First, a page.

Association of State Wetland Managers - Protecting the Nation's Wetlands.

The Compleat Wetlander: Could Supreme Court Decision Discourage Future Funding for Beach Nourishment?

This year the federal government will spend an estimated $103.7 million on beach nourishment  projects http://sealevelrise.blog
spot.com/2009/10/beach-repair-funding-chopped.html
. Beach nourishment is the practice of rebuilding sand beaches lost to erosion along the nation’s coastlines.  Many of the projects are in front of shoreline communities, where houses and businesses are threatened by erosion each year.  Many of these communities have stated that without federal funding, houses and businesses will wash away as beach erosion moves inland.  Over the years there has been substantial public debate over whether this is a good use of government funds.

On Wednesday December 2 the Supreme Court will hear oral arguments on Stop the Beach Renourishment v. Florida Dept. of Environmental Protection, Docket No. 08-1151.   The case arose in 2004, when property owners filed a lawsuit to halt the planned restoration of beaches in Walton County along the Florida Panhandle. Under the state’s Beach and Shore Preservation Act, counties and cities can restore beaches eroded by hurricanes and storms by adding sand beyond a state-designated erosion control line, which separates private property from state property. Sand placed beyond the line becomes public beach because the projects are funded with state and federal dollars.

A Florida district court ruled in 2006 that the state’s restoration effort constituted an uncompensated taking, depriving property owners of their right to maintain contact with the water and their “right to accretion,” which is the gradual accumulation of land by natural forces. Last September, the Florida Supreme Court reversed the lower court order. http://www.nytimes.com/gwire/2009/10/06/06greenwire-supreme-courts-regulatory-takings-case-draws-w-78107.html?scp=4&sq=%22JENNIFER%20KOONS%22&st=cse

Twenty-six states, the U.S. government, the National Association of Counties, and others have filed amicus briefs supporting the state’s plan to create a state-owned public beach between private waterfront land and the ocean.  The Cato Institute, the Pacific Legal Foundation, and the Nationals Association of Home Builder are included among the organizations filing briefs in support of the private landowners.   A complete list of merit and amicus briefs can be found on the American Bar Associations website at http://www.abanet.org/publiced/preview/briefs/dec09.shtml#081151 (scroll down to December 2)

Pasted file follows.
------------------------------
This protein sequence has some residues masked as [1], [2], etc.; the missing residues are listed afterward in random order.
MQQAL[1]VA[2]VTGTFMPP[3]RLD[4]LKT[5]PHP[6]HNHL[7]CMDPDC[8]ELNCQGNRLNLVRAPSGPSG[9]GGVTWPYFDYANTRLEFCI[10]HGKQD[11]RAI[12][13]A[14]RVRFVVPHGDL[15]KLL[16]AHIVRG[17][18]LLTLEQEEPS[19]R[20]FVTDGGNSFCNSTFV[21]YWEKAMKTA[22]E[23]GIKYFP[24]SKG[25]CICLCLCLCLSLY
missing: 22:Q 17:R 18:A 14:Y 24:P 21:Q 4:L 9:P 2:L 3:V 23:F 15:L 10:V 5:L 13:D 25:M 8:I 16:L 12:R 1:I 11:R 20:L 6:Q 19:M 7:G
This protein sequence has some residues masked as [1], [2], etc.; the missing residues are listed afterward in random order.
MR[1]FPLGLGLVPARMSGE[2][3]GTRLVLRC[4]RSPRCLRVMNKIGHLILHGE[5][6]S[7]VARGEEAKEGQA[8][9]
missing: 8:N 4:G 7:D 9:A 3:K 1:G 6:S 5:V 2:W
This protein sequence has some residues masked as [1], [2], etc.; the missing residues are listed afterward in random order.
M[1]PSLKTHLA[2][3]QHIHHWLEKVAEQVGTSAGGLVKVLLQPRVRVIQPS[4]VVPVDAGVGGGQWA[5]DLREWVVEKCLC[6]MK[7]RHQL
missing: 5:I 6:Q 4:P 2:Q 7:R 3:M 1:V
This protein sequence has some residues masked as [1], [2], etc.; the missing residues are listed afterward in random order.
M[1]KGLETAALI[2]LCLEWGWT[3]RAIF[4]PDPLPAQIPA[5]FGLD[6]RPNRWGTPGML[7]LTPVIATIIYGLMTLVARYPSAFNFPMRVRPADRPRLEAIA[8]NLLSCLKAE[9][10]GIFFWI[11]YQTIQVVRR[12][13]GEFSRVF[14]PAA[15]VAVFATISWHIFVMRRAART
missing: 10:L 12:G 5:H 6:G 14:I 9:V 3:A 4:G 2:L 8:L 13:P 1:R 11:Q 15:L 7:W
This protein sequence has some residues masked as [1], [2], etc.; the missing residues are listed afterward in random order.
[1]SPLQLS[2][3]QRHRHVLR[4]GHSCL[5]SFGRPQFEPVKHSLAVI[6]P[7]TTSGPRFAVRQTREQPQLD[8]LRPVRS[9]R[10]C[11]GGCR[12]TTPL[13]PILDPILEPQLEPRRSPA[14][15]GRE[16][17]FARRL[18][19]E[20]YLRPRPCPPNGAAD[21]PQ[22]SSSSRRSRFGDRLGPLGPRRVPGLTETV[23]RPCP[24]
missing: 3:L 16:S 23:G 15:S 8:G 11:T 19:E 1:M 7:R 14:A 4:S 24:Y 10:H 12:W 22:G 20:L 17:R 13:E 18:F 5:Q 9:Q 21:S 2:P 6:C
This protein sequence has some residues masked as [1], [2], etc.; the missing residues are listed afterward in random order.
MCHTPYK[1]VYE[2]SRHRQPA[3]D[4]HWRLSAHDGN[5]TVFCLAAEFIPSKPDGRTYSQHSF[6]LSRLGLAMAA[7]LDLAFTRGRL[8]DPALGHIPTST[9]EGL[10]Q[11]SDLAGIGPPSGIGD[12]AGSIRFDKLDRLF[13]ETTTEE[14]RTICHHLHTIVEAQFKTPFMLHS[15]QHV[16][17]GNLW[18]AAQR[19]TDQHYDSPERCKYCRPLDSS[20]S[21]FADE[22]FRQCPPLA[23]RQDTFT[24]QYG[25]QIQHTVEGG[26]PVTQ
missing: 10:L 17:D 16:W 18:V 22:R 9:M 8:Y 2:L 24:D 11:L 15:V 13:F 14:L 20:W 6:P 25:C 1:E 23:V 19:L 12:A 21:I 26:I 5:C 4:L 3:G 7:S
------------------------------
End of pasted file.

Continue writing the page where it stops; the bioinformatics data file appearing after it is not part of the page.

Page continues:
While the case revolves around state law and whether the beach renourishment project is a takings,  the decision could ultimately affect future funding to beach building projects.  The case that will be argued on Wednesday takes place at the same time that sea level rise and climate change are likely to increase erosion along coastlines.  In addition currently the National Flood Insurance Program is up for reauthorization http://bsa.nfipstat.com/wyobull/w-09071.pdf and the Federal Emergency Management Agency is asking stakeholder for ideas about how to revise the program http://bsa.nfipstat.com/wyobull/w-09074.pdf. The Administration is in the process of revising the Principles and Guidelines for Water Resources Planning, which guides the U.S. Army Corps of Engineers in deciding whether a proposed project is cost effective. http://www8.nationalacademies.org/
cp/projectview.aspx?key=48957

If the benefits of maintaining coastlines do not fall to the general public, or are enjoyed only by a few—will taxpayers be willing to continue to bear the cost?  That question is likely to be considered in these and other venues in the coming year.

This entry was posted in climate change, sea level rise, wetlands and tagged , , , , , . Bookmark the permalink.

Leave a Reply

Your email address will not be published. Required fields are marked *

Web Analytics